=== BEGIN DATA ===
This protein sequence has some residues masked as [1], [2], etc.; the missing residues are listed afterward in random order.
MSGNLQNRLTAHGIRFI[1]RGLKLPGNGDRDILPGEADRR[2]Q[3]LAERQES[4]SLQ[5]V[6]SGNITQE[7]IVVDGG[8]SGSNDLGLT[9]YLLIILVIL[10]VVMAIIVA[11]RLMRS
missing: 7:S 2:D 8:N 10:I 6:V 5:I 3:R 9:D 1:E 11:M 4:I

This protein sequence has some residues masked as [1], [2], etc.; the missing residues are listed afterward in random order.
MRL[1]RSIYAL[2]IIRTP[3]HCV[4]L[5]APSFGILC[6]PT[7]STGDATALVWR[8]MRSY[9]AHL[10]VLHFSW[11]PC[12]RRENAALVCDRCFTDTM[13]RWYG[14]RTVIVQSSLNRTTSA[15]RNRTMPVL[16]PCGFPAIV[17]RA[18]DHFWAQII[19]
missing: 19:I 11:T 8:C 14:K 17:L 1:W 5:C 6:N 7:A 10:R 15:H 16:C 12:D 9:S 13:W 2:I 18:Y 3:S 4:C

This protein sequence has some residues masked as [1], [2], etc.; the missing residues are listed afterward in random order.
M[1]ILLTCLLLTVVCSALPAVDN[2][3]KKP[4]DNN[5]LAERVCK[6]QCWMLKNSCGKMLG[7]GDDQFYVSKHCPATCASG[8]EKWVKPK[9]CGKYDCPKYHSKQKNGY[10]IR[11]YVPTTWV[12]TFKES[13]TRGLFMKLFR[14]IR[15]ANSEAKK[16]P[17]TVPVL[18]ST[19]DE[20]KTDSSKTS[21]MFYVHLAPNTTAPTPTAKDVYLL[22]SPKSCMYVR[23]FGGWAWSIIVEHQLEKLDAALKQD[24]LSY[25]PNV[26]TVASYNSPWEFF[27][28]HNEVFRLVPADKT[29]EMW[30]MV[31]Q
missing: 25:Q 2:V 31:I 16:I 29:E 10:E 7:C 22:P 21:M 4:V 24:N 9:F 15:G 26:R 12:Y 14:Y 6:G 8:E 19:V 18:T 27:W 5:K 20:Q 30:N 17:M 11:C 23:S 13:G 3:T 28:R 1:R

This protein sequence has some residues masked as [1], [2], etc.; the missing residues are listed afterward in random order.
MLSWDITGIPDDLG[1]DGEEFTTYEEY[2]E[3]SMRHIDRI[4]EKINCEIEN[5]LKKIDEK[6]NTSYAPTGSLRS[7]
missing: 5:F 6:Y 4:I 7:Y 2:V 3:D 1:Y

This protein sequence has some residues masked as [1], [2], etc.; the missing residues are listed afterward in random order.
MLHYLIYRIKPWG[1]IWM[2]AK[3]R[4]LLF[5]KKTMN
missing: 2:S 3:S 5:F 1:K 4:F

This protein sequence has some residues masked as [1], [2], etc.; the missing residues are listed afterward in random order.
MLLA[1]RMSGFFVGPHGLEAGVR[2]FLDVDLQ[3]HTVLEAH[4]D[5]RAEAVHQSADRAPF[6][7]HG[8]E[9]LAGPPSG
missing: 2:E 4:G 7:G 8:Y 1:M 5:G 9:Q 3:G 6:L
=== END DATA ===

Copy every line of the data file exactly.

This protein sequence has some residues masked as [1], [2], etc.; the missing residues are listed afterward in random order.
MSGNLQNRLTAHGIRFI[1]RGLKLPGNGDRDILPGEADRR[2]Q[3]LAERQES[4]SLQ[5]V[6]SGNITQE[7]IVVDGG[8]SGSNDLGLT[9]YLLIILVIL[10]VVMAIIVA[11]RLMRS
missing: 7:S 2:D 8:N 10:I 6:V 5:I 3:R 9:D 1:E 11:M 4:I

This protein sequence has some residues masked as [1], [2], etc.; the missing residues are listed afterward in random order.
MRL[1]RSIYAL[2]IIRTP[3]HCV[4]L[5]APSFGILC[6]PT[7]STGDATALVWR[8]MRSY[9]AHL[10]VLHFSW[11]PC[12]RRENAALVCDRCFTDTM[13]RWYG[14]RTVIVQSSLNRTTSA[15]RNRTMPVL[16]PCGFPAIV[17]RA[18]DHFWAQII[19]
missing: 19:I 11:T 8:C 14:K 17:L 1:W 5:C 6:N 7:A 10:R 15:H 16:C 12:D 9:S 13:W 2:I 18:Y 3:S 4:C

This protein sequence has some residues masked as [1], [2], etc.; the missing residues are listed afterward in random order.
M[1]ILLTCLLLTVVCSALPAVDN[2][3]KKP[4]DNN[5]LAERVCK[6]QCWMLKNSCGKMLG[7]GDDQFYVSKHCPATCASG[8]EKWVKPK[9]CGKYDCPKYHSKQKNGY[10]IR[11]YVPTTWV[12]TFKES[13]TRGLFMKLFR[14]IR[15]ANSEAKK[16]P[17]TVPVL[18]ST[19]DE[20]KTDSSKTS[21]MFYVHLAPNTTAPTPTAKDVYLL[22]SPKSCMYVR[23]FGGWAWSIIVEHQLEKLDAALKQD[24]LSY[25]PNV[26]TVASYNSPWEFF[27][28]HNEVFRLVPADKT[29]EMW[30]MV[31]Q
missing: 25:Q 2:V 31:I 16:I 29:E 10:E 7:C 22:P 21:M 4:V 24:N 9:F 15:G 26:R 12:Y 14:Y 6:G 8:E 19:V 18:T 27:W 5:K 20:Q 30:N 17:M 11:C 23:S 13:G 3:T 28:R 1:R

This protein sequence has some residues masked as [1], [2], etc.; the missing residues are listed afterward in random order.
MLSWDITGIPDDLG[1]DGEEFTTYEEY[2]E[3]SMRHIDRI[4]EKINCEIEN[5]LKKIDEK[6]NTSYAPTGSLRS[7]
missing: 5:F 6:Y 4:I 7:Y 2:V 3:D 1:Y

This protein sequence has some residues masked as [1], [2], etc.; the missing residues are listed afterward in random order.
MLHYLIYRIKPWG[1]IWM[2]AK[3]R[4]LLF[5]KKTMN
missing: 2:S 3:S 5:F 1:K 4:F

This protein sequence has some residues masked as [1], [2], etc.; the missing residues are listed afterward in random order.
MLLA[1]RMSGFFVGPHGLEAGVR[2]FLDVDLQ[3]HTVLEAH[4]D[5]RAEAVHQSADRAPF[6][7]HG[8]E[9]LAGPPSG
missing: 2:E 4:G 7:G 8:Y 1:M 5:G 9:Q 3:G 6:L